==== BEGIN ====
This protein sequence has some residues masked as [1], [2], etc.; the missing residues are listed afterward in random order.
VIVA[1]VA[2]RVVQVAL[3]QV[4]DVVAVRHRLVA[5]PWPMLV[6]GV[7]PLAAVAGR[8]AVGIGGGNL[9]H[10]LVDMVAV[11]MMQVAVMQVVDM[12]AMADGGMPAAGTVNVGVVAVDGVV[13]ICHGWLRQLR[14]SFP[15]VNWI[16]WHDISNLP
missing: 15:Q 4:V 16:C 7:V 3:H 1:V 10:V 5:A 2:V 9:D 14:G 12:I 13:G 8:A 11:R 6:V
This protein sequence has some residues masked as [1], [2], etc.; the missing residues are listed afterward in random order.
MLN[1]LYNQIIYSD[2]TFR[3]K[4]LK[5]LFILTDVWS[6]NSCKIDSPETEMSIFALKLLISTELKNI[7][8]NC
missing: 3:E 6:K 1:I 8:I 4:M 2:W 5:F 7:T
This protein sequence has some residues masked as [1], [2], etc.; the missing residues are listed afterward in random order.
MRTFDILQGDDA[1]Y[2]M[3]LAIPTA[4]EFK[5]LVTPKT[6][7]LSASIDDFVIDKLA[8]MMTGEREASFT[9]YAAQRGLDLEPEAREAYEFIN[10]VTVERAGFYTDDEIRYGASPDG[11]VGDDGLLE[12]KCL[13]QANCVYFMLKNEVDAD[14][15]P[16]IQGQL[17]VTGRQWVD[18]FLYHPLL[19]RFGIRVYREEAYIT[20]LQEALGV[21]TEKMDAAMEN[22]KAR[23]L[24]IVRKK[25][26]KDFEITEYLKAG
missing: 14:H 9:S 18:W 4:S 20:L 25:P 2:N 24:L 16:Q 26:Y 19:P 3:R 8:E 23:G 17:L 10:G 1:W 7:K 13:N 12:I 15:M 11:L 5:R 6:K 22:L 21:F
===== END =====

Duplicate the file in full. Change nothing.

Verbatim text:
This protein sequence has some residues masked as [1], [2], etc.; the missing residues are listed afterward in random order.
VIVA[1]VA[2]RVVQVAL[3]QV[4]DVVAVRHRLVA[5]PWPMLV[6]GV[7]PLAAVAGR[8]AVGIGGGNL[9]H[10]LVDMVAV[11]MMQVAVMQVVDM[12]AMADGGMPAAGTVNVGVVAVDGVV[13]ICHGWLRQLR[14]SFP[15]VNWI[16]WHDISNLP
missing: 15:Q 4:V 16:C 7:V 3:H 1:V 10:V 5:A 2:V 9:D 14:G 12:I 13:G 8:A 11:R 6:V
This protein sequence has some residues masked as [1], [2], etc.; the missing residues are listed afterward in random order.
MLN[1]LYNQIIYSD[2]TFR[3]K[4]LK[5]LFILTDVWS[6]NSCKIDSPETEMSIFALKLLISTELKNI[7][8]NC
missing: 3:E 6:K 1:I 8:I 4:M 2:W 5:F 7:T
This protein sequence has some residues masked as [1], [2], etc.; the missing residues are listed afterward in random order.
MRTFDILQGDDA[1]Y[2]M[3]LAIPTA[4]EFK[5]LVTPKT[6][7]LSASIDDFVIDKLA[8]MMTGEREASFT[9]YAAQRGLDLEPEAREAYEFIN[10]VTVERAGFYTDDEIRYGASPDG[11]VGDDGLLE[12]KCL[13]QANCVYFMLKNEVDAD[14][15]P[16]IQGQL[17]VTGRQWVD[18]FLYHPLL[19]RFGIRVYREEAYIT[20]LQEALGV[21]TEKMDAAMEN[22]KAR[23]L[24]IVRKK[25][26]KDFEITEYLKAG
missing: 14:H 9:S 18:W 4:S 20:L 25:P 2:N 24:L 16:Q 26:Y 19:P 3:R 8:E 23:G 17:L 10:G 1:W 7:K 13:N 12:I 15:M 11:L 5:R 6:K 22:L 21:F